A couple weeks ago I spent a weekend with friends in the mountains. There were about twenty of us in a cabin talking, playing games, and having dance parties. Some of these friends I hadn’t seen in years. It was fantastic.
At some point during the evening shenanigans I lost my Sugar chapstick. Maybe it was when I was showing off my signature dance move or perhaps when I was acting as narrator for a rousing game of “werewolf” or maybe it was when I shimmied into my pjs while on the top bunk at 3:30 a.m. Regardless, I lost my sugar chapstick.
This may not mean a lot to some but for others you know the significance of the loss. This is $25 chapstick my friends. I was devastated and immediately went searching for it much to the chagrin of my UU, hippie, want-for-nothing friends. Actually, they were very helpful and non-judgmental but I felt really silly admitting I buy expensive chapstick.
Thankfully it was found shortly after I left and was promptly mailed to me. But it got me thinking about luxuries. Spending $25 on chapstick is certainly a luxury. It’s my one splurge. In fact, I received a sample and went more than 8 months obsessing over it before finally deciding to spend the money.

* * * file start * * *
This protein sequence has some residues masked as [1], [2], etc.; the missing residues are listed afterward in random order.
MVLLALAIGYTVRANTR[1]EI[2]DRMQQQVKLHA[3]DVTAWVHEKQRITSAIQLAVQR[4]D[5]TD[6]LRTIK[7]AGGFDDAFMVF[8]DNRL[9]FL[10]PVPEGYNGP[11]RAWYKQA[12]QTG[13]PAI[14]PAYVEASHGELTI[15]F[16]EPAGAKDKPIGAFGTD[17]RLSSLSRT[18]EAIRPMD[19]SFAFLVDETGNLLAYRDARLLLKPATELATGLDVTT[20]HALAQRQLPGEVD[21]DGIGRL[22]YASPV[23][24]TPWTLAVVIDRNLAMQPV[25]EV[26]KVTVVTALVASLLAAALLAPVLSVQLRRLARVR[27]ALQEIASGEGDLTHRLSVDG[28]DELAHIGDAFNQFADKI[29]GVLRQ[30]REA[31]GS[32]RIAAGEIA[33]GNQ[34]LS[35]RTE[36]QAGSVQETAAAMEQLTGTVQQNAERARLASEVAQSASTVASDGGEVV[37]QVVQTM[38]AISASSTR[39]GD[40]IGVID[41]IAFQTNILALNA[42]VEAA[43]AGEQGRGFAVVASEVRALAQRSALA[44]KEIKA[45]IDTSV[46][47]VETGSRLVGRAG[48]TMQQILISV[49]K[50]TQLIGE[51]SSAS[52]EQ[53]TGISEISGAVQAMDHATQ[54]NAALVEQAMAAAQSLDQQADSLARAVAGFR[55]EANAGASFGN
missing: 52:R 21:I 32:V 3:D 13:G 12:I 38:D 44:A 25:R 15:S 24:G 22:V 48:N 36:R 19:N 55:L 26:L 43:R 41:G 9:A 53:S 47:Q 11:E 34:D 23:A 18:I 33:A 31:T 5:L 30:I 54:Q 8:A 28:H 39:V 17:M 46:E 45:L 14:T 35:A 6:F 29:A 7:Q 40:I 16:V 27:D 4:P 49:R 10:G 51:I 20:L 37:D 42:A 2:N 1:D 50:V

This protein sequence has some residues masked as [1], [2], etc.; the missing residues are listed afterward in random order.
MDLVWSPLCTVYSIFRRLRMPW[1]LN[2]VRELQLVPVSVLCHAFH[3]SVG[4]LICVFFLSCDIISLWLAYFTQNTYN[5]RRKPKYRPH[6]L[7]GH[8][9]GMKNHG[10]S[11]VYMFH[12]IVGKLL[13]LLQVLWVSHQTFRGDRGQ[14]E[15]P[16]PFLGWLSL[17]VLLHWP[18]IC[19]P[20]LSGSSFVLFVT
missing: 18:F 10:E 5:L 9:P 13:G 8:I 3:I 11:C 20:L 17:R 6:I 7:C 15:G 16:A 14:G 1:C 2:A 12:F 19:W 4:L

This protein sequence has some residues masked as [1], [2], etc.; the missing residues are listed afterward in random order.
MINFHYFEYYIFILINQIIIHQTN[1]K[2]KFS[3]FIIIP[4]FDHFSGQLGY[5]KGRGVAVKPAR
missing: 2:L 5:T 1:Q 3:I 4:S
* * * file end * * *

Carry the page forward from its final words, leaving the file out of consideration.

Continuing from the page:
There are several little things that I would love to splurge on but I don’t because I’m in school and don’t have the money for such excess. Plus, I start to feel guilty about spending lots of money on little things. The thing is, most of the time I don’t spend much money. I treat others often, I donate regularly at church, I give back when I can. So maybe it’s ok to spend a little more money here and there? Especially on things that I really like.
What I’m really saying is I’ve been dying to try the $20 Hawaiian coffee at Trader Joe’s. Valentine’s gift anyone?